Friday, October 24, 2014

American Girl Place, Los Angeles

I grew up an American Girl.  And by American Girl, I mean the doll brand founded by the Pleasant Company in 1986.  It wasn't just because of my Bitty Baby (Rosie), Girl of Today (Paige), and Historical doll (Josefina).  The real reason that I define myself as an American Girl is because of the literature.  The historical fiction novels sparked my interest about the lives of girls in the past.  American Girl Magazine (to which I have been a loyal subscriber since August 1998) connected me with girls across the country and sparked my creativity.  And through the collection of advice books, American Girl helped me conquer tricky preteen situations with confidence.

American Girl

When we were kids, my mother used to dream about a girls' trip to Chicago on which she'd take Rachel and I to the (original) American Girl Place and we'd see Oprah.  That trip never happened.



The first time Rachel and I stepped foot in an American Girl Place was when we visited New York City when we were in middle school.  So we weren't the prime age for the dolls, anymore, but we still enjoyed reliving our childhood by shopping for our dolls and eating brunch in the American Girl Cafe.

But whether its shoes from middle school or a favorite toy, there is not much that I outgrow.  Always a kid at heart, I actually celebrated my 16th birthday with a group of girl friends at the American Girl Bistro in Atlanta, Georgia.  Then finally, last fall, I set foot in THE American Girl Place in Chicago, Illinois.

So when I learned that there was an American Girl Place at The Grove in Los Angeles, I had to go check it out.

American Girl

One of the greatest things about American Girl is that its a brand that celebrates diversity.  You don't have to have blonde hair and blue eyes to find a doll that looks like you.  There are so many options when it comes to complexion, hair style, and eye color... so many great options that today I would rather choose a doll that doesn't look like me because they are all so unique.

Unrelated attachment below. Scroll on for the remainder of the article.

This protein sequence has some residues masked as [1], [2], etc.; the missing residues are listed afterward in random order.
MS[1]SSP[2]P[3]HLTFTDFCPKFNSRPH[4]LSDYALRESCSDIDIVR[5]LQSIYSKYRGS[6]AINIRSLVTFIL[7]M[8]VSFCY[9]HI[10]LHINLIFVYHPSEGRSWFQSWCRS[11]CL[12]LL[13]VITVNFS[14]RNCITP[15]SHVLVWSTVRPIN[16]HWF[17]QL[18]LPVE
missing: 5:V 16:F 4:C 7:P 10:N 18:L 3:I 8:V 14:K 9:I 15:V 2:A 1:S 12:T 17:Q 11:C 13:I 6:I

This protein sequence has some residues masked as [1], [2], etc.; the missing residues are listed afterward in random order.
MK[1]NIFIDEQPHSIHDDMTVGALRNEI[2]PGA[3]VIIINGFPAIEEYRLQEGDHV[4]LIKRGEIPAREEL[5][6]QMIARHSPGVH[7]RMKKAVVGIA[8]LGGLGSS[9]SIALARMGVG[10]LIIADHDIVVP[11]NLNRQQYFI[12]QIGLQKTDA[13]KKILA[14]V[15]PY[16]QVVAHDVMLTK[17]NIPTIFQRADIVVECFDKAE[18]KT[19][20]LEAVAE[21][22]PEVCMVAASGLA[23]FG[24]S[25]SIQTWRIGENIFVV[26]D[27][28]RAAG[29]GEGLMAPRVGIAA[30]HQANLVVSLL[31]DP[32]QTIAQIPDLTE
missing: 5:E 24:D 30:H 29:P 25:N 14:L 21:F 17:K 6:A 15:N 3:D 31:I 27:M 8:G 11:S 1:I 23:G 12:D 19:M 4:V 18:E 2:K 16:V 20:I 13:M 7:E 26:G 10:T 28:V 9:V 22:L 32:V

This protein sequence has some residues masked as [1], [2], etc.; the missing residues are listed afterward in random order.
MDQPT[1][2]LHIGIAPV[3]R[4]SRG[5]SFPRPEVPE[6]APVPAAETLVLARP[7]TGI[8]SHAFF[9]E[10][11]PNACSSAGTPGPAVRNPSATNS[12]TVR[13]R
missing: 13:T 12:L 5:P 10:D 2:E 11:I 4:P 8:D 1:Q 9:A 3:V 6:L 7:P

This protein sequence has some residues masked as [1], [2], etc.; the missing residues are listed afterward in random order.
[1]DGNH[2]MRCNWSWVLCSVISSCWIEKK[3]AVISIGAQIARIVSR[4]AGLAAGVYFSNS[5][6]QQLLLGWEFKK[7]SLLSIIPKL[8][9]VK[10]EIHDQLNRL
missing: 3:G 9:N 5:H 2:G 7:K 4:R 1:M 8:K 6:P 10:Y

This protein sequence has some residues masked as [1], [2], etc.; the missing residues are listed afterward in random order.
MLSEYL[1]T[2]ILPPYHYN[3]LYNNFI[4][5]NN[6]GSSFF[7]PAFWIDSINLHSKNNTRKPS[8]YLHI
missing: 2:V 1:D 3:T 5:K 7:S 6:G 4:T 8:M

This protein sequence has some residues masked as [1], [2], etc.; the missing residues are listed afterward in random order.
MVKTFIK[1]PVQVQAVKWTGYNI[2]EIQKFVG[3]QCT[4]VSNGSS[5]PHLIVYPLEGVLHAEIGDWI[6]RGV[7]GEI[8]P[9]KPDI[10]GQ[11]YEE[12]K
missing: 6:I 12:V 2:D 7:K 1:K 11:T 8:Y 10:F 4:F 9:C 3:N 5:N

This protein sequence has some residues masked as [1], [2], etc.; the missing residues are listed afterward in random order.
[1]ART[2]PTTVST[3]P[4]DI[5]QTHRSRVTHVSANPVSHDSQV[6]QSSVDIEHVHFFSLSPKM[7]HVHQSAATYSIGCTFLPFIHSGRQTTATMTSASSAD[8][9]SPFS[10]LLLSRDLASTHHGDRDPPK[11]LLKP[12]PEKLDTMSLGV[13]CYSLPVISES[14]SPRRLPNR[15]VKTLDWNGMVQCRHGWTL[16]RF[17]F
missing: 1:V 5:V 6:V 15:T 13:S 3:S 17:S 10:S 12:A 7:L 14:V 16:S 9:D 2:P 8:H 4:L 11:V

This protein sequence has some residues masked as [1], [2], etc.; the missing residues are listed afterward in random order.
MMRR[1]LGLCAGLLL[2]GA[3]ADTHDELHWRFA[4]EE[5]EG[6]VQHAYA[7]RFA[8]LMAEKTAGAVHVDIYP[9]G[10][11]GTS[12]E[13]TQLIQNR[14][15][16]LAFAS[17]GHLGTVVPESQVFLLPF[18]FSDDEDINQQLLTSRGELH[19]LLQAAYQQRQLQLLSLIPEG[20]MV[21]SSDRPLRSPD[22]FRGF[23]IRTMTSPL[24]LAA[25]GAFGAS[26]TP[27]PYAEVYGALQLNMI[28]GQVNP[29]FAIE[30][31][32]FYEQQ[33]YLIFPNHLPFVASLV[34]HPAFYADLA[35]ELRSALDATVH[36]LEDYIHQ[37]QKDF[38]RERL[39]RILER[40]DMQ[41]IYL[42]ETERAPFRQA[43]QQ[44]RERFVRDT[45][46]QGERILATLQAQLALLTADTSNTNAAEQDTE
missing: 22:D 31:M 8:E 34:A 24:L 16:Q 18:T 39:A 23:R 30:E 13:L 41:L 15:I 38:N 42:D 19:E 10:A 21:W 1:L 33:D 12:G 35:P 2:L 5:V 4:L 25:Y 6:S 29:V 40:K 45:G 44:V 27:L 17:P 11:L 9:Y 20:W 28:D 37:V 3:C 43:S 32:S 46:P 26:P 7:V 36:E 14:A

American Girl

American Girl doesn't stop with hairstyle, though. The dolls can be customized up to eye glasses, earrings, and even headgear!

American Girl

Within the American Girl Place is a Doll Hair Salon. The dolls sit in little chairs while a hairdresser fixes their hair - how adorable is that?

American Girl

American Girl

While My American Girl doll (when I was a kid, they were known as "Girl of Today") reflects girls in a contemporary setting, BeForever dolls (previously known as Historical Dolls... and I can't say that I'm a fan of that trendy name change) give girls an understanding of what it was like to be a girl in different historical periods of time and cultural settings. My historical doll is Josefina Montoya, a Hispanic-American girl living in New Mexico in 1824.

American Girl

American Girl

The American Girl Place also has a Cafe. I visited the store during its last operating hour of the day, so the cafe wasn't open for me to photograph which is a shame. But I can assure you that it is super adorable - the dolls get their own little chairs that clip onto the side of the table, as well as miniature dishes.

American Girl

American Girl also promotes so many different sports and hobbies.

American Girl

American Girl

American Girl

The Bitty Baby collection is marketed to younger girls. This was my first American Girl doll.

American Girl

American Girl

There are also Bitty Twins which introduces the boy doll.

American Girl

American Girl

American Girl Place in Los Angeles is two stories of doll shopping fun.  But American Girl isn't just a company that sells dolls.  It's a brand that promotes inner beauty and encourages girls to reach for the stars.

The American Girl Place is located at The Grove shopping center in Los Angeles.  For more information about scheduled events or American Girl Cafe reservations, visit the American Girl website.

Join me for my October series, 31 Days of Los Angeles for more Southern California fun!